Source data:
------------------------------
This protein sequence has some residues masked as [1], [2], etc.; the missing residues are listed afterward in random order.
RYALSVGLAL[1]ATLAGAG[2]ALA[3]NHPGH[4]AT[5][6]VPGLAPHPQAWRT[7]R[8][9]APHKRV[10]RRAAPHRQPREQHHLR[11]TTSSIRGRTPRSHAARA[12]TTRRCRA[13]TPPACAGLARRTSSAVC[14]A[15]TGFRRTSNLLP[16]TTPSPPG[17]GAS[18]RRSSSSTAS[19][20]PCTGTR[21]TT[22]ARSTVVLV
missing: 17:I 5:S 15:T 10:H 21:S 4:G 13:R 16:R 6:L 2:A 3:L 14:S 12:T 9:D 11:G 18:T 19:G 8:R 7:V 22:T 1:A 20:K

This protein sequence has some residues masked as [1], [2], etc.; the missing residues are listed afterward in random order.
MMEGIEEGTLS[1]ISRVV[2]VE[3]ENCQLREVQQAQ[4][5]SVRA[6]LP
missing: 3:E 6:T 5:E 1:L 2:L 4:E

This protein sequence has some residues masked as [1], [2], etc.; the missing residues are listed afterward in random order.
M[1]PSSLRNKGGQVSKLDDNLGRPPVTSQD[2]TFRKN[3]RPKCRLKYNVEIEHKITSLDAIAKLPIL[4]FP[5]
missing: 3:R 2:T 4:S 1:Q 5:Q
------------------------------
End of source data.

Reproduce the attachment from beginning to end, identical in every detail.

This protein sequence has some residues masked as [1], [2], etc.; the missing residues are listed afterward in random order.
RYALSVGLAL[1]ATLAGAG[2]ALA[3]NHPGH[4]AT[5][6]VPGLAPHPQAWRT[7]R[8][9]APHKRV[10]RRAAPHRQPREQHHLR[11]TTSSIRGRTPRSHAARA[12]TTRRCRA[13]TPPACAGLARRTSSAVC[14]A[15]TGFRRTSNLLP[16]TTPSPPG[17]GAS[18]RRSSSSTAS[19][20]PCTGTR[21]TT[22]ARSTVVLV
missing: 17:I 5:S 15:T 10:H 21:S 4:G 13:R 16:R 6:L 2:A 3:L 14:S 12:T 9:D 11:G 18:T 19:G 8:R 7:V 22:T 1:A 20:K

This protein sequence has some residues masked as [1], [2], etc.; the missing residues are listed afterward in random order.
MMEGIEEGTLS[1]ISRVV[2]VE[3]ENCQLREVQQAQ[4][5]SVRA[6]LP
missing: 3:E 6:T 5:E 1:L 2:L 4:E

This protein sequence has some residues masked as [1], [2], etc.; the missing residues are listed afterward in random order.
M[1]PSSLRNKGGQVSKLDDNLGRPPVTSQD[2]TFRKN[3]RPKCRLKYNVEIEHKITSLDAIAKLPIL[4]FP[5]
missing: 3:R 2:T 4:S 1:Q 5:Q